At 10:11 AM 07/10/2010, you wrote:
>With a few variations on the theme, pretty much what Jim said. My primary
>adjunct gig is with a school where I was a regular faculty member 
>for 14 years,
>so I pretty much know the ropes.

Being an adjunct is a mixed blessing for the parties involved.  As 
working librarian teaching what I did on the job was an advantage 
that no full time academic could beat.  Every week during the class 
session I could write a message to the students chronically 
interesting questions and events of the week.  The down side is never 
knowing from one semester to the other what or if you are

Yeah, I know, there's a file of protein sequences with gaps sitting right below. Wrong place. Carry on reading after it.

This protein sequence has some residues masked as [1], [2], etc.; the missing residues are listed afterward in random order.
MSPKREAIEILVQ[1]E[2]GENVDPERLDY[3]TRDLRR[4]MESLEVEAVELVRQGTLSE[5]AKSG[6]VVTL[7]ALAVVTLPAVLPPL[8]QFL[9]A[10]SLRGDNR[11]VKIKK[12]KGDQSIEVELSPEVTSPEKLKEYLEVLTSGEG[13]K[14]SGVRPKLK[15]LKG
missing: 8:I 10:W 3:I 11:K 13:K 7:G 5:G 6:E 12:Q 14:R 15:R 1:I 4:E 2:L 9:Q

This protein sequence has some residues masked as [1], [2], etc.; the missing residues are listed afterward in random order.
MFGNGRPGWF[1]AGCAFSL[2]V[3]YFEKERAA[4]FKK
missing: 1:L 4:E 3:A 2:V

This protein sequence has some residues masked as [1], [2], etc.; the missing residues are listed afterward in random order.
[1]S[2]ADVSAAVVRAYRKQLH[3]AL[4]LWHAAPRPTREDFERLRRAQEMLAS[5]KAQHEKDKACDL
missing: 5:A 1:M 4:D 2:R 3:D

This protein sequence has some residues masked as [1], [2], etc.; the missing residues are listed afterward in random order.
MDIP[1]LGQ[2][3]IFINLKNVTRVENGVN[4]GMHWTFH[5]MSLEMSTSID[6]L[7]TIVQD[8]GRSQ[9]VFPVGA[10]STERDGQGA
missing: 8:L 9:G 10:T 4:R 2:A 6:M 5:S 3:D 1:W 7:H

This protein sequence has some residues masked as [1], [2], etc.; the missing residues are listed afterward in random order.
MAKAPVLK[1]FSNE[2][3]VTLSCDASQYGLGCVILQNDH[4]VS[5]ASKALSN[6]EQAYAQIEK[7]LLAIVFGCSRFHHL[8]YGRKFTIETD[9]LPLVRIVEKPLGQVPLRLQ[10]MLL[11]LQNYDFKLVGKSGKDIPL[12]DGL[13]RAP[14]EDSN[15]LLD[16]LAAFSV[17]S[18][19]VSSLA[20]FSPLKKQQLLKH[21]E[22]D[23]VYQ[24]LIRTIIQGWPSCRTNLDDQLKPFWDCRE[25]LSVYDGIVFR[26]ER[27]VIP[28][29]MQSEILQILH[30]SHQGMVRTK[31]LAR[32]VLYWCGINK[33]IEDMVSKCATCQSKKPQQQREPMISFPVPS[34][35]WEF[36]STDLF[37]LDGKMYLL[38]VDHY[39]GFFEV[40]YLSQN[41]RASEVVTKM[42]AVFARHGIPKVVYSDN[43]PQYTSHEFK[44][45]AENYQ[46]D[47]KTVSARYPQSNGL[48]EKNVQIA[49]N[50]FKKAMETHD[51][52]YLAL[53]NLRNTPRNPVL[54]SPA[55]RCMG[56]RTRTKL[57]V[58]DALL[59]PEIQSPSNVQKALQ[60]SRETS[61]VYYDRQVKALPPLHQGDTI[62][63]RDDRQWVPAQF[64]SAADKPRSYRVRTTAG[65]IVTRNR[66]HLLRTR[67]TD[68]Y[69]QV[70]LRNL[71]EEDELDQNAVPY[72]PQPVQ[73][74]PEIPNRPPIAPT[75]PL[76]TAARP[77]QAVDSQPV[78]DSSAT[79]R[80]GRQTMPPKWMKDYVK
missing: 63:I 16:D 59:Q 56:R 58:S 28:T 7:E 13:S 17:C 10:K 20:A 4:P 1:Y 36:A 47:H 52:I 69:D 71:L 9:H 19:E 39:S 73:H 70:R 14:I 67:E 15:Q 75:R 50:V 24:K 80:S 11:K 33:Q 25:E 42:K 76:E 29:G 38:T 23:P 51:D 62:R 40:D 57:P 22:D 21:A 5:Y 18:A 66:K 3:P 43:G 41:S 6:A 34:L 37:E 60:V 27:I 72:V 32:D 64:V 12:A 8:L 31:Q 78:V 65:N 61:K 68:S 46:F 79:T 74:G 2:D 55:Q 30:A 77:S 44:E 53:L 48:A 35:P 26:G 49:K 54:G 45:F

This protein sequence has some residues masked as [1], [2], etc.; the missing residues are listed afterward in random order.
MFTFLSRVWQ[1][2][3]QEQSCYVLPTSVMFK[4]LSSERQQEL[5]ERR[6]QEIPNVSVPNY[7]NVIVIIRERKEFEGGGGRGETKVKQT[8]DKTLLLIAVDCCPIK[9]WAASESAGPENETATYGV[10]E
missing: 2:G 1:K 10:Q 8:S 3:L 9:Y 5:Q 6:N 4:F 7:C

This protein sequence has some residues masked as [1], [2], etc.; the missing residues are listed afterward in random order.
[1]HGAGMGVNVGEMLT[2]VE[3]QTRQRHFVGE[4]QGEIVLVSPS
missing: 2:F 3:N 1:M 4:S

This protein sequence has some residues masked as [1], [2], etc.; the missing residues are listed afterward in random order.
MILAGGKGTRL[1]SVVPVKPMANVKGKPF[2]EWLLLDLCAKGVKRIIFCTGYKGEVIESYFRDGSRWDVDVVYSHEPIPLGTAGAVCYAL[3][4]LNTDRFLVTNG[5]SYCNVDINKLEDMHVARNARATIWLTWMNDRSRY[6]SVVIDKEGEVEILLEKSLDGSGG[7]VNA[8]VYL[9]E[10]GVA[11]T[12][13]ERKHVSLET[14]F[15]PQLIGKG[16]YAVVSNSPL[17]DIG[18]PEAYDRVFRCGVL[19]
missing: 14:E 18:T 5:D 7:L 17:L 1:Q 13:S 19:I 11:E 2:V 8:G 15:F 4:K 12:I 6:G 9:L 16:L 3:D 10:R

teaching.   I felt like I was an hourly employee, not being paid by the hour.

Some schools are better than others; none pay a reasonable rate for 
the amount of hours invested.

If the school offered a salary a half  time salary for half time 
work,  that would be fair.  One semester I taught four classes and 
the pay was not even close to half of what a full time professor 
earned.  I tried one school that a course I was teaching was 
obsolete, but they would not let me update it.  Once I was given the 
wrong syllabus and I prepared the wrong course.  On the first day of 
class I discovered that I needed to change textbooks and prepare all 
new materials.  I got through the course, even though I was not an 
expert in that subject.

Since I taught on line I had to pay for my own space, overhead,  and computer.

BTW  -- I have openings for teaching online courses for the fall.  If 
you know of any openings, I let you know what courses I can teach.

Daniel Stuhlman
Chicago, IL
ddstuhlman at